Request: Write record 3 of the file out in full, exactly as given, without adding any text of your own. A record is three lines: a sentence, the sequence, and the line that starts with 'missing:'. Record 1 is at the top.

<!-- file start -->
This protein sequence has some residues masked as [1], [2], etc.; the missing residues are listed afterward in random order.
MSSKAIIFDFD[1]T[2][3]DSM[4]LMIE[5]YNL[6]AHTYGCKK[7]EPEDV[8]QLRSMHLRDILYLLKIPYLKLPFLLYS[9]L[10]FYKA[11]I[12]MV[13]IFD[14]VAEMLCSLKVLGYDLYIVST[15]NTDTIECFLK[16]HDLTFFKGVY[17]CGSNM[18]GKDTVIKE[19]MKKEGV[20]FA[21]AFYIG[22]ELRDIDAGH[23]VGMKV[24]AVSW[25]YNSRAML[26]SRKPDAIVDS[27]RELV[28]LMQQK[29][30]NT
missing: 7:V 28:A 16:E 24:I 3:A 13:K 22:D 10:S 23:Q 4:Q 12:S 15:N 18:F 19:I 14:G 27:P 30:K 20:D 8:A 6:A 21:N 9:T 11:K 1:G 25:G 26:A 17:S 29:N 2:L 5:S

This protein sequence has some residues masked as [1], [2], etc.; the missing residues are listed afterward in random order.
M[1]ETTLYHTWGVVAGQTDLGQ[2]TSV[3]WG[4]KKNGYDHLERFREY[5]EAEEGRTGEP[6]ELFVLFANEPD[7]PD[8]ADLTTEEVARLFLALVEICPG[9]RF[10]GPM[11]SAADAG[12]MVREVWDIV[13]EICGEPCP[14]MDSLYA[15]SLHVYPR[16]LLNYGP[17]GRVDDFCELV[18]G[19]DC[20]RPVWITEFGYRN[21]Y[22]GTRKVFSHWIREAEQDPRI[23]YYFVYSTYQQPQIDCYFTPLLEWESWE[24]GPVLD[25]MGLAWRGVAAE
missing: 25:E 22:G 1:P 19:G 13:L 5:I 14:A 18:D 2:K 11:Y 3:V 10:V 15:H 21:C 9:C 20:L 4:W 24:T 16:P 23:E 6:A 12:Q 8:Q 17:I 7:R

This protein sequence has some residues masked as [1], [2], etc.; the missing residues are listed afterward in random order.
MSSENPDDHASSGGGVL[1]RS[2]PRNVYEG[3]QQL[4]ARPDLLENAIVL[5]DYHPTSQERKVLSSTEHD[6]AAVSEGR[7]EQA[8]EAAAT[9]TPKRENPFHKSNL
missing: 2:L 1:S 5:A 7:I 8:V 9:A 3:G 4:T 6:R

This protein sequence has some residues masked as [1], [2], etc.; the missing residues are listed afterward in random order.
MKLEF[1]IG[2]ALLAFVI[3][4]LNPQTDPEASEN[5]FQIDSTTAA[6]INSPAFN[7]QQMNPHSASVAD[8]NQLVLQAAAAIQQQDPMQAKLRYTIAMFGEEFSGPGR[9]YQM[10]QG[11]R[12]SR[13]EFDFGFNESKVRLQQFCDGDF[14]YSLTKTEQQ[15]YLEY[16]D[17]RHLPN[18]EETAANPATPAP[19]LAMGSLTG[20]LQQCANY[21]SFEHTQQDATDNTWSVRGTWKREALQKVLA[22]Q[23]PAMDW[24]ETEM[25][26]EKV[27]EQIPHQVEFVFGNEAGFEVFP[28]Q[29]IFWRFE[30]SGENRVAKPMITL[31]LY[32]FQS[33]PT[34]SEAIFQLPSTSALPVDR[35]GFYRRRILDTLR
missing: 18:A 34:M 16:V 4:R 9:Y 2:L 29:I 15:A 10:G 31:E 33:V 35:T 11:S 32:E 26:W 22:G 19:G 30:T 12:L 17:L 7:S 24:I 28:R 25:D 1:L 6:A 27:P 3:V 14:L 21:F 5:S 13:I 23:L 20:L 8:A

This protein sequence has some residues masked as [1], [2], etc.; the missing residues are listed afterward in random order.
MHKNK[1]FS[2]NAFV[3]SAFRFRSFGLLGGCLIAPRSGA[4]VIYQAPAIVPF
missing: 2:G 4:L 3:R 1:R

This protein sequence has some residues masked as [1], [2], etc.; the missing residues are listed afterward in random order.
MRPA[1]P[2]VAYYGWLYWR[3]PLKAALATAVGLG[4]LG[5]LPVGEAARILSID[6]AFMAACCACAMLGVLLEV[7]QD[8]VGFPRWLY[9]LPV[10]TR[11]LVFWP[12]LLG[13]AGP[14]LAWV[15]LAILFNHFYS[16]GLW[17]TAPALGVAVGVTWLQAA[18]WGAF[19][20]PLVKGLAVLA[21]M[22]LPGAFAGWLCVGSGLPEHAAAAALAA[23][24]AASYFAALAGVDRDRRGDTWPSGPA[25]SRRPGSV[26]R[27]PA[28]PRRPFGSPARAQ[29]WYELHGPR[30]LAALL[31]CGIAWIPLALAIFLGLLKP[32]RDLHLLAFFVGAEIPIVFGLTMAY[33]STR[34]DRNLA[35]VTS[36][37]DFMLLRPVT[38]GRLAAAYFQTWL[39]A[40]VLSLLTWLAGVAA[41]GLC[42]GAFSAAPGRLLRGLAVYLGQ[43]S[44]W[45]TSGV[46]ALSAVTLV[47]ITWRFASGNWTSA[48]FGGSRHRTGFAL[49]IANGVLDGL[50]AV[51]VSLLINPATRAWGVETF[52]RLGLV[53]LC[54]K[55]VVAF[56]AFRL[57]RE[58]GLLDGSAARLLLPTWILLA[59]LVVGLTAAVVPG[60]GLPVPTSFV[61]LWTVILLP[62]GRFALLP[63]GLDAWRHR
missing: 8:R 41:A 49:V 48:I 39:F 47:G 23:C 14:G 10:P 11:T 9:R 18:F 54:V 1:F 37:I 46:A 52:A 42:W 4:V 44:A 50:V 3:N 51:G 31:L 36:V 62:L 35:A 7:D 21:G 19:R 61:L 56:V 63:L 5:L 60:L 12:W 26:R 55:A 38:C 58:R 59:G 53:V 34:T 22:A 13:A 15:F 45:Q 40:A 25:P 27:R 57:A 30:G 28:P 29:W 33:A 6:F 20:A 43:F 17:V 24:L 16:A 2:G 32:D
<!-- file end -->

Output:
This protein sequence has some residues masked as [1], [2], etc.; the missing residues are listed afterward in random order.
MSSENPDDHASSGGGVL[1]RS[2]PRNVYEG[3]QQL[4]ARPDLLENAIVL[5]DYHPTSQERKVLSSTEHD[6]AAVSEGR[7]EQA[8]EAAAT[9]TPKRENPFHKSNL
missing: 2:L 1:S 5:A 7:I 8:V 9:A 3:G 4:T 6:R